N.1.1.2 Sort a given set of numbers based upon their divisibility, using organizers such as Venn and Carroll diagrams.
N.1.1.3 Determine the factors of a given number, using the divisibility rules.
N.1.1.4 Explain, using an example, why numbers cannot be divided by 0.
N.1.2 Demonstrate an understanding of the addition, subtraction, multiplication and division of decimals to solve problems (for more than 1-digit divisors or 2-digit multipliers, the use of technology is expected).
N.1.2.1 Solve a given problem involving the addition of two or more decimal numbers.
N.1.4.7 Provide an example where the decimal representation of a fraction is an approximation of its exact value.
N.1.5 Demonstrate an understanding of adding and subtracting positive fractions and mixed numbers, with like and unlike denominators, concretely, pictorially and symbolically (limited to positive sums and differences).
N.1.5.1 Model addition and subtraction of a given positive fraction or given mixed number, using concrete representations, and record symbolically.
N.1.6 Demonstrate an understanding of addition and subtraction of integers, concretely, pictorially and symbolically.
N.1.6.1 Explain, using concrete materials such as integer tiles and diagrams, that the sum of opposite integers is zero.
N.1.6.2 Illustrate, using a number line, the results of adding or subtracting negative and positive integers; e.g., a move in one direction followed by an equivalent move in the opposite direction results in no net change in position.
N.1.7.1 Order the numbers of a given set that includes positive fractions, positive decimals and/or whole numbers in ascending or descending order; and verify the result, using a variety of strategies.
PR.1.2.3 Sketch the graph from a table of values created for a given linear relation, and describe the patterns found in the graph to draw conclusions; e.g., graph the relationship between n and 2n + 3.
PR.2.3.2 Write equivalent forms of a given equation by applying the preservation of equality, and verify, using concrete materials; e.g., 3b = 12 is the same as 3b + 5 = 12 + 5 or 2r = 7 is the same as 3(2r) = 3(7).
SS.3.4.5 Create shapes and designs, and identify the points used to produce the shapes and designs, in any quadrant of a Cartesian plane.
SS.3.5 Perform and describe transformations (translations, rotations or reflections) of a 2-D shape in all four quadrants of a Cartesian plane (limited to integral number vertices).
SS.3.5.1 Identify the coordinates of the vertices of a given 2-D shape on a Cartesian plane.
SS.3.5.2 Describe the horizontal and vertical movement required to move from a given point to another point on a Cartesian plane.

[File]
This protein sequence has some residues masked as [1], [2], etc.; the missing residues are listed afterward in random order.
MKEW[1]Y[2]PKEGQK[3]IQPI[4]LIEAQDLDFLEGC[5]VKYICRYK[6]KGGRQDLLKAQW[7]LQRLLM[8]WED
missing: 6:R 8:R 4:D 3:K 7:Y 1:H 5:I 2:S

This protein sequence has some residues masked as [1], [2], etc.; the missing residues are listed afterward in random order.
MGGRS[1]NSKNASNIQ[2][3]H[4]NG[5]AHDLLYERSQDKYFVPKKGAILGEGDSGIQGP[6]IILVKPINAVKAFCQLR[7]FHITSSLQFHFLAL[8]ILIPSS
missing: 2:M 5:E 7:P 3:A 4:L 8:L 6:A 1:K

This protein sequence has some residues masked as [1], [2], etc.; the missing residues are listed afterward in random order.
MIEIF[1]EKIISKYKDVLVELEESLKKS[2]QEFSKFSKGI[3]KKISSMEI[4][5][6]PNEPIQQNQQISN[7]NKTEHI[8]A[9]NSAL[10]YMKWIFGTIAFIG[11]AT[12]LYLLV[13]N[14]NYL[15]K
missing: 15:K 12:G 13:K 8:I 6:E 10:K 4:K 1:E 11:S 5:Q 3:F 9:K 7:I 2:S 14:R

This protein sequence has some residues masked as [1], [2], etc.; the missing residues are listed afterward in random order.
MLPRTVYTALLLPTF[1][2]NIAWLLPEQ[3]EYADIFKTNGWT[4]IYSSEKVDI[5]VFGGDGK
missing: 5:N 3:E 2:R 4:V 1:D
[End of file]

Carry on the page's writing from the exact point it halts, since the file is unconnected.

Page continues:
SS.3.5.3 Describe the positional change of the vertices of a given 2-D shape to the corresponding vertices of its image as a result of a transformation, or successive transformations, on a Cartesian plane.
SP.2.4.2 Provide an example of an event with a probability of 0 or 0% (impossible) and an example of an event with a probability of 1 or 100% (certain).
SP.2.5 Identify the sample space (where the combined sample space has 36 or fewer elements) for a probability experiment involving two independent events.
SP.2.5.1 Provide an example of two independent events, such as:
SP.2.5.1.a spinning a four section spinner and an eight-sided die and explain why they are independent.
SP.2.5.1.b tossing a coin and rolling a twelve-sided die and explain why they are independent.
SP.2.5.1.c tossing two coins and explain why they are independent.
SP.2.5.1.d rolling two dice and explain why they are independent.
SP.2.5.2 Identify the sample space (all possible outcomes) for each of two independent events, using a tree diagram, table or other graphic organizer.
SP.2.6 Conduct a probability experiment to compare the theoretical probability (determined using a tree diagram, table or other graphic organizer) and experimental probability of two independent events.
SP.2.6.1 Determine the theoretical probability of a given outcome involving two independent events.
SP.2.6.2 Conduct a probability experiment for an outcome involving two independent events, with and without technology, to compare the experimental probability with the theoretical probability.
SP.2.6.3 Solve a given probability problem involving two independent events.